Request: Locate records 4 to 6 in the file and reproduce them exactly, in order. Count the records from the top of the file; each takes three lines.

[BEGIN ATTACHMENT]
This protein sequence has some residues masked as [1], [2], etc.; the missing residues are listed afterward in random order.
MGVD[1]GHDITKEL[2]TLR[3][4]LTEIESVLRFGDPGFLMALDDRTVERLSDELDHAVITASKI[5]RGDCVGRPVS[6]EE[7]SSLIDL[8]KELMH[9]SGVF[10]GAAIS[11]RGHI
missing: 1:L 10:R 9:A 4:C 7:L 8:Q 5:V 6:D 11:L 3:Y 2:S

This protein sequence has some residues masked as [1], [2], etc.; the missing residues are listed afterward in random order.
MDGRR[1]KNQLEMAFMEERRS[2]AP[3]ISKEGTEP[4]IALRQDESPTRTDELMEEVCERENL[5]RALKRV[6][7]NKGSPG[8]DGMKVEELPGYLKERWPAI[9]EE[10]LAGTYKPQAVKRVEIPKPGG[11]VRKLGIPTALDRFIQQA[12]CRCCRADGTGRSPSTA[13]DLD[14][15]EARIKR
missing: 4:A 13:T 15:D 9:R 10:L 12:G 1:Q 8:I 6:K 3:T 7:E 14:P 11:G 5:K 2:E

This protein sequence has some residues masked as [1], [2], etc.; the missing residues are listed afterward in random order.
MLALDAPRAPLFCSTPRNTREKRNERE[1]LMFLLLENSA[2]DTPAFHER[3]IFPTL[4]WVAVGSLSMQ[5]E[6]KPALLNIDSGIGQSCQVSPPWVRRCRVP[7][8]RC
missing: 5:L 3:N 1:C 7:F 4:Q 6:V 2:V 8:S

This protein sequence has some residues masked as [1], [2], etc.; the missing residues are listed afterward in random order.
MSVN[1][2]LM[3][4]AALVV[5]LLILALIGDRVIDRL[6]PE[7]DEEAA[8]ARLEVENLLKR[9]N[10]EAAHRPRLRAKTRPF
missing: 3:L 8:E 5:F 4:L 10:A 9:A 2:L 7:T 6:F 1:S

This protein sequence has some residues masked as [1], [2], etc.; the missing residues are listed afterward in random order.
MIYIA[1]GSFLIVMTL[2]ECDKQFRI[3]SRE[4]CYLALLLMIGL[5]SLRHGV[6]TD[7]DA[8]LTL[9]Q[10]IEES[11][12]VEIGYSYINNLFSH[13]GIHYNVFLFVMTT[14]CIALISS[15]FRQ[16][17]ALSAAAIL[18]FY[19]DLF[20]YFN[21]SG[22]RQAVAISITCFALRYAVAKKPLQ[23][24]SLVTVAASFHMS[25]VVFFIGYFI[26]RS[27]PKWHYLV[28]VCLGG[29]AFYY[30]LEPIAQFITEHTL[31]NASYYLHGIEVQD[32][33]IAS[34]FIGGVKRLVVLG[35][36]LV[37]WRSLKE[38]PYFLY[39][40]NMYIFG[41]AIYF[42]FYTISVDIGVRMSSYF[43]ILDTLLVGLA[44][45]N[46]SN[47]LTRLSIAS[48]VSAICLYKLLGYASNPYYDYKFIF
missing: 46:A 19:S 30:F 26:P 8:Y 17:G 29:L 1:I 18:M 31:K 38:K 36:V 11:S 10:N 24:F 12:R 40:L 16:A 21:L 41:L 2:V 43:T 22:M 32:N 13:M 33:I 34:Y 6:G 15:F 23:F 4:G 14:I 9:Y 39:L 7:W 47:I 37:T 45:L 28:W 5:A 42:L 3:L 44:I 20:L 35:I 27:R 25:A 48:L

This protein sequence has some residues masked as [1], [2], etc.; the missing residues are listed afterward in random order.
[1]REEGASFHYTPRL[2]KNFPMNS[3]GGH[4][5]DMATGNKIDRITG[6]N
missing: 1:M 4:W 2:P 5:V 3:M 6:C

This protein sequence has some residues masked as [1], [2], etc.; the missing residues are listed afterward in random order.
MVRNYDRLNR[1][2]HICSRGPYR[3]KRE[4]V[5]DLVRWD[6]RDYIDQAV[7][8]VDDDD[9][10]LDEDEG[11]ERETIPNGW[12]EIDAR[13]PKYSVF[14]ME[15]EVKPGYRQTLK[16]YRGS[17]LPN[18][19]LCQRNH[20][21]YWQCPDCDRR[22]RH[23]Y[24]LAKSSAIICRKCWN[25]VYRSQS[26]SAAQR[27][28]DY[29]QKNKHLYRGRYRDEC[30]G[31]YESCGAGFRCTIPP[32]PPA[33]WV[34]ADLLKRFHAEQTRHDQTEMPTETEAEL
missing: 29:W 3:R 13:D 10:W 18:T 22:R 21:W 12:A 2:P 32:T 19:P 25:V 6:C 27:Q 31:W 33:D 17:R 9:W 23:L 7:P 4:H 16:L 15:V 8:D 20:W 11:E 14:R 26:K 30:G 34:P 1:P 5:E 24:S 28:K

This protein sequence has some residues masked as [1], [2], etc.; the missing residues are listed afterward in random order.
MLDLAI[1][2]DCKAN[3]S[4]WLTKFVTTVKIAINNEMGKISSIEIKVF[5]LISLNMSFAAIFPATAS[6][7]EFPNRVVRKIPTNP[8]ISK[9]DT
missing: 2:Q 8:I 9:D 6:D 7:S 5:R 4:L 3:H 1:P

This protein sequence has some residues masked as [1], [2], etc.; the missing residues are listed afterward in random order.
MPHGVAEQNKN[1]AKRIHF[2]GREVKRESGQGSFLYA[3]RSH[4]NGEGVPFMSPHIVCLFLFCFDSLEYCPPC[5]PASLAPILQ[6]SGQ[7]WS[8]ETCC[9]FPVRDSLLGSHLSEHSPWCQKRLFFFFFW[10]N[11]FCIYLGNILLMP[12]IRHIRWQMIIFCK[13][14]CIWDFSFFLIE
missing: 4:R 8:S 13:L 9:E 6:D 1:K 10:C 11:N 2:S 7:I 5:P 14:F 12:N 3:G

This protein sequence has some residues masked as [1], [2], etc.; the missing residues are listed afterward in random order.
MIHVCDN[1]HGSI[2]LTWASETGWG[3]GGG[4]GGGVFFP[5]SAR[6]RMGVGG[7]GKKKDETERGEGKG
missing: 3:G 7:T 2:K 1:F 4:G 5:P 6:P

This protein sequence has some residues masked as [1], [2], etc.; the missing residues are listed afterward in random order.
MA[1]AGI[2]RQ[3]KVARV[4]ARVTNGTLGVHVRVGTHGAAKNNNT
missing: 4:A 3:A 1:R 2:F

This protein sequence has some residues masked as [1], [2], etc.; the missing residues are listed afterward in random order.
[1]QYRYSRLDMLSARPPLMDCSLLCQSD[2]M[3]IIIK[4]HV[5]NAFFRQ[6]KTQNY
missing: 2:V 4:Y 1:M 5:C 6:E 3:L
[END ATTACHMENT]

This protein sequence has some residues masked as [1], [2], etc.; the missing residues are listed afterward in random order.
MSVN[1][2]LM[3][4]AALVV[5]LLILALIGDRVIDRL[6]PE[7]DEEAA[8]ARLEVENLLKR[9]N[10]EAAHRPRLRAKTRPF
missing: 3:L 8:E 5:F 4:L 10:A 9:A 2:L 7:T 6:F 1:S

This protein sequence has some residues masked as [1], [2], etc.; the missing residues are listed afterward in random order.
MIYIA[1]GSFLIVMTL[2]ECDKQFRI[3]SRE[4]CYLALLLMIGL[5]SLRHGV[6]TD[7]DA[8]LTL[9]Q[10]IEES[11][12]VEIGYSYINNLFSH[13]GIHYNVFLFVMTT[14]CIALISS[15]FRQ[16][17]ALSAAAIL[18]FY[19]DLF[20]YFN[21]SG[22]RQAVAISITCFALRYAVAKKPLQ[23][24]SLVTVAASFHMS[25]VVFFIGYFI[26]RS[27]PKWHYLV[28]VCLGG[29]AFYY[30]LEPIAQFITEHTL[31]NASYYLHGIEVQD[32][33]IAS[34]FIGGVKRLVVLG[35][36]LV[37]WRSLKE[38]PYFLY[39][40]NMYIFG[41]AIYF[42]FYTISVDIGVRMSSYF[43]ILDTLLVGLA[44][45]N[46]SN[47]LTRLSIAS[48]VSAICLYKLLGYASNPYYDYKFIF
missing: 46:A 19:S 30:F 26:P 8:Y 17:G 29:L 1:I 18:M 31:K 38:K 36:V 11:S 10:N 24:F 12:R 40:L 16:A 21:L 41:L 2:V 43:T 22:M 32:N 13:M 33:I 34:Y 6:G 15:F 23:F 4:G 14:I 9:Y 39:L 7:W 47:I 37:T 45:L 28:W 5:A 42:L 3:L 44:I 20:L 35:I 27:R 25:A 48:L

This protein sequence has some residues masked as [1], [2], etc.; the missing residues are listed afterward in random order.
[1]REEGASFHYTPRL[2]KNFPMNS[3]GGH[4][5]DMATGNKIDRITG[6]N
missing: 1:M 4:W 2:P 5:V 3:M 6:C